the Wall Street Journal or other financial news media. To capture any equity price impact on either of these days, this study utilizes a two-day window consisting of the date the issue is announced in the Wall Street Journal and the preceding day.



The Announcement

The type of information disclosed at the announcement date is important since this could have implications about possible price impacts at the date of issue or withdrawal. As part of this study over 200 convertible bond announcements were read in the Wall Street Journal. Virtually all of these announcements contained only the following type of information: (1) that the firm intended to sell convertible bonds, (2) the approximate size of the issue, (3) the name of the underwriter(s), and (4) a period during which the issue might be sold. The proposed use of the proceeds was occasionally mentioned, but only in very broad terms such as "general corporate needs."

Certain potentially important information is not revealed in a convertible bond announcement, however. In particular, the issue's conversion terms, coupon rate, maturity, and call features are not available until the issue date. Expectations about such terms can be formed at the announcement date given the market's knowledge of past convertible offerings, current capital market conditions, the financial





32

status of the issuing firm, etc., They will not be known with certainty, however, until the issue is sold.


Announcement Date Impact

One purpose of this study is to investigate why convertible bond sales have a negative impact on the stock price of the issuing firm. However, as noted above, certain information is not disclosed until the actual issue date. Thusl any price impacts observed at the announcement date might be due to the fact that a firm intends to issue a generic convertible bond. Evidence pointing to the true

source of the negative returns, however, might not be observed until the actual issue date when all terms are publicly disclosed for the first time.

For example, if a larger equity component inherent in a convertible bond leads to a larger negative equity return, we might not be able to observe such a relationship until the issue date . the date when the public is told the terms of the issue. Announcement date equity price impacts might be due to the equity component inherent in any convertible bond issue but be unrelated to the, as yet, undisclosed terms of the specific issue in question.

Even the probability that the firm will actually sell the convertible is not 1.0 at the announcement date since the firm retains an option to withdraw the issue. Due to the research design of this study, precise statistics on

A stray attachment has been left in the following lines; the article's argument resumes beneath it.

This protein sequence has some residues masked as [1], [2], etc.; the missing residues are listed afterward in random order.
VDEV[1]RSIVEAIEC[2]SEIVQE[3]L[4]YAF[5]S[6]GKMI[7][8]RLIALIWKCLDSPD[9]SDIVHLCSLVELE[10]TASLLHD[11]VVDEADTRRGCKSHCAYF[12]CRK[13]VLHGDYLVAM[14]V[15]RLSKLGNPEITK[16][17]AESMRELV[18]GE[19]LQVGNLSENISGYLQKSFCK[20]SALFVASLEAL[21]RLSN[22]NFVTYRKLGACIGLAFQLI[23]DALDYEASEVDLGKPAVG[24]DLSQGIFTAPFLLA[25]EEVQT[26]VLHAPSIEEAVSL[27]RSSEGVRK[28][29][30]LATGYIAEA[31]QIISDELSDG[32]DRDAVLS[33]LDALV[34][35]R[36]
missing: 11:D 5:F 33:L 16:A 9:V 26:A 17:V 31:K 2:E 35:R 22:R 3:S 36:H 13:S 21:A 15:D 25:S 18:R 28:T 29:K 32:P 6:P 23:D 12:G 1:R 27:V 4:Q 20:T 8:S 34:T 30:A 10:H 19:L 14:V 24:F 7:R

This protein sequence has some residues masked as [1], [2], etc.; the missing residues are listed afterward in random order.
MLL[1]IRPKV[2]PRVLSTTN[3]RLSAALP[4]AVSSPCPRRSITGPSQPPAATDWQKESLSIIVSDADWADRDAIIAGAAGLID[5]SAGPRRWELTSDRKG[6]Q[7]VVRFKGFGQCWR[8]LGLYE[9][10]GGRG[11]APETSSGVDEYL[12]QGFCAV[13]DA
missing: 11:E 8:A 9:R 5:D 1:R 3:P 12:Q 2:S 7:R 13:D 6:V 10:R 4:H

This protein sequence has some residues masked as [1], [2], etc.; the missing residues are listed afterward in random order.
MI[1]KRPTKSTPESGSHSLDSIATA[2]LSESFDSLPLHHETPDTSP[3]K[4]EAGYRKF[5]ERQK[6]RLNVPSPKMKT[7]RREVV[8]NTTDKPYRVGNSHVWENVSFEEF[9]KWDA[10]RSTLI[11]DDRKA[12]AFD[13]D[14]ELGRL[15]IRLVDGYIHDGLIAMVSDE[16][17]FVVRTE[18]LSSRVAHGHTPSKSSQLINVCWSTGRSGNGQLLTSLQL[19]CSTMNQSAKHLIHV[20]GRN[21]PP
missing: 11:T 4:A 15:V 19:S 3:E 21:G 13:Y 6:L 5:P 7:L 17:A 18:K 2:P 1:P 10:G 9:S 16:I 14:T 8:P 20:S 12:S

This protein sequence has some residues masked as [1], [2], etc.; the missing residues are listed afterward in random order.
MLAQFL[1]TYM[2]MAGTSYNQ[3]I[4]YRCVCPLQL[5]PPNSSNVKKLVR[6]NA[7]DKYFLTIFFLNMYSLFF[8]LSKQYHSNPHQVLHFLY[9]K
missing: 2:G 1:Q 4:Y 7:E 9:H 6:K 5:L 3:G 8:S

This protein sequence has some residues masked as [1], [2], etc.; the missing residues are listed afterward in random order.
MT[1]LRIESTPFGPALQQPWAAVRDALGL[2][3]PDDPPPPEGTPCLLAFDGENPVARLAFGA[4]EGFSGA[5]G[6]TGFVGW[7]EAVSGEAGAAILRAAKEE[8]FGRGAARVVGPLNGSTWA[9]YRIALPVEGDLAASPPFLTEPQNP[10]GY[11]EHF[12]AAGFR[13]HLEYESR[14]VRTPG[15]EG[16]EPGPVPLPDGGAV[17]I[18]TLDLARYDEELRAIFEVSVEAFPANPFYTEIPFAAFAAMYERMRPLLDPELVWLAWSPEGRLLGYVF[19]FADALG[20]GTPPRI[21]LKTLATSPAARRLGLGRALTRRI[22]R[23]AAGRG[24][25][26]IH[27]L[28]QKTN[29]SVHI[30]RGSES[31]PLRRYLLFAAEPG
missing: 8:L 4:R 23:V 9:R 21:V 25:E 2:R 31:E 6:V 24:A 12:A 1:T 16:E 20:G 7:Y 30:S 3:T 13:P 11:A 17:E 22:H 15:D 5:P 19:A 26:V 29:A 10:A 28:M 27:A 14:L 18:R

33

announced convertible issues that are subsequently withdrawn from sale are not available. However, security

offerings are frequently withdrawn. Mikkelson and Partch (1986), in a randomly drawn sample of security offerings from 1972 to 1982, find 23% (18 of 80) common stock offerings cancelled, 20% (35 of 172) straight debt offerings cancelled, and 24% (8 of 23) convertible bond offerings cancelled. Therefore, investors must not only estimate any potential economic impact from the firm's proposed issue of convertible bonds, they must estimate the probability that the issue will actually be sold.

In short, equity price impacts might be observed at both the announcement and issue dates, but the nature of such impacts might be different due to different information available at each date.





Announcement Date Hypotheses

Hol: The announcement of an issue of convertible bonds has no impact on the announcing firm's equity value.

This test will examine whether the announcement of an issue of convertible bonds is an economically important event. If the announcement is fully anticipated by the market and the market efficiently interprets the information, there should be no effect on the firm's stock price. If, on the other hand, the announcement of convertible bonds





34

imparts new information to the market, the effect on the firm's equity value should be reflected in the firm's price per share.

It is anticipated that the announcement of an issue of convertible bonds cannot be accurately predicted by the market, and that it is an economically important event as Myers and Majluf (1984) or Miller and Rock (1985) would predict. As such, a significant negative average equity price response is expected at the announcement date.



Ho2: The announcement of an issue of convertible

bonds causes no increase in the variance of daily stock returns.

On any given day excess returns for a sample of firms will be expected to have a zero mean and some non-zero variance due to insistently movements in stock prices. That is, on any day the movement of a firm's stock may result in a positive or negative excess return, but over a large sample of firms the average excess return on that day should be zero. The release of information, however, could affect the distribution of excess returns, and the type of information can be a factor in the effect. For example, there might be a consensus that on average the type of information released is a negative signal about true equity values. Then, most firms announcing the same type of information will experience a negative equity price impact on